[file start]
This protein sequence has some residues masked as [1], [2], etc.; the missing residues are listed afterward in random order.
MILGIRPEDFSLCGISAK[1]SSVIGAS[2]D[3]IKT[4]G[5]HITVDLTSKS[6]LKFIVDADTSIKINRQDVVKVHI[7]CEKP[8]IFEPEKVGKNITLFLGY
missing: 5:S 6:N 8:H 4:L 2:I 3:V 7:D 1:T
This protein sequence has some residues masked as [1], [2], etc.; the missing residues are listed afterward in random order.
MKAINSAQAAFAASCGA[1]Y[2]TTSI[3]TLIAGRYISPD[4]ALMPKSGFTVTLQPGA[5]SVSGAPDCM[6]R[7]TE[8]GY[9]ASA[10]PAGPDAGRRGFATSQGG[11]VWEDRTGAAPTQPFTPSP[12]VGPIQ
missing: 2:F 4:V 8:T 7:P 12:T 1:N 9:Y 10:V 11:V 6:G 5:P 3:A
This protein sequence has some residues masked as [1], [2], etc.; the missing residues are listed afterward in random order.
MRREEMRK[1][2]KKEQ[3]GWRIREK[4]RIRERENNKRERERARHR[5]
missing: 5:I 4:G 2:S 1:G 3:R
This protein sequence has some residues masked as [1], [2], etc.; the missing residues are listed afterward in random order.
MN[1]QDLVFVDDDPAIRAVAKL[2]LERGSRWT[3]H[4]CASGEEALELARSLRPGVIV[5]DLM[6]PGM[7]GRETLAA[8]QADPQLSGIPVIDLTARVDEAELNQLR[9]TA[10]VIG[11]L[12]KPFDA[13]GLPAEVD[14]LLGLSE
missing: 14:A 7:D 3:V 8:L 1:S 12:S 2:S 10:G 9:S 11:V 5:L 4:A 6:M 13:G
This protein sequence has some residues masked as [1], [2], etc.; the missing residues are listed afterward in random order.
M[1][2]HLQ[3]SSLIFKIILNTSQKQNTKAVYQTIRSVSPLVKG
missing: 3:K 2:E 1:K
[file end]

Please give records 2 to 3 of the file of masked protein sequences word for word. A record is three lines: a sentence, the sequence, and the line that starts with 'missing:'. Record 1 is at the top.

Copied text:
This protein sequence has some residues masked as [1], [2], etc.; the missing residues are listed afterward in random order.
MKAINSAQAAFAASCGA[1]Y[2]TTSI[3]TLIAGRYISPD[4]ALMPKSGFTVTLQPGA[5]SVSGAPDCM[6]R[7]TE[8]GY[9]ASA[10]PAGPDAGRRGFATSQGG[11]VWEDRTGAAPTQPFTPSP[12]VGPIQ
missing: 2:F 4:V 8:T 7:P 12:T 1:N 9:Y 10:V 11:V 6:G 5:P 3:A
This protein sequence has some residues masked as [1], [2], etc.; the missing residues are listed afterward in random order.
MRREEMRK[1][2]KKEQ[3]GWRIREK[4]RIRERENNKRERERARHR[5]
missing: 5:I 4:G 2:S 1:G 3:R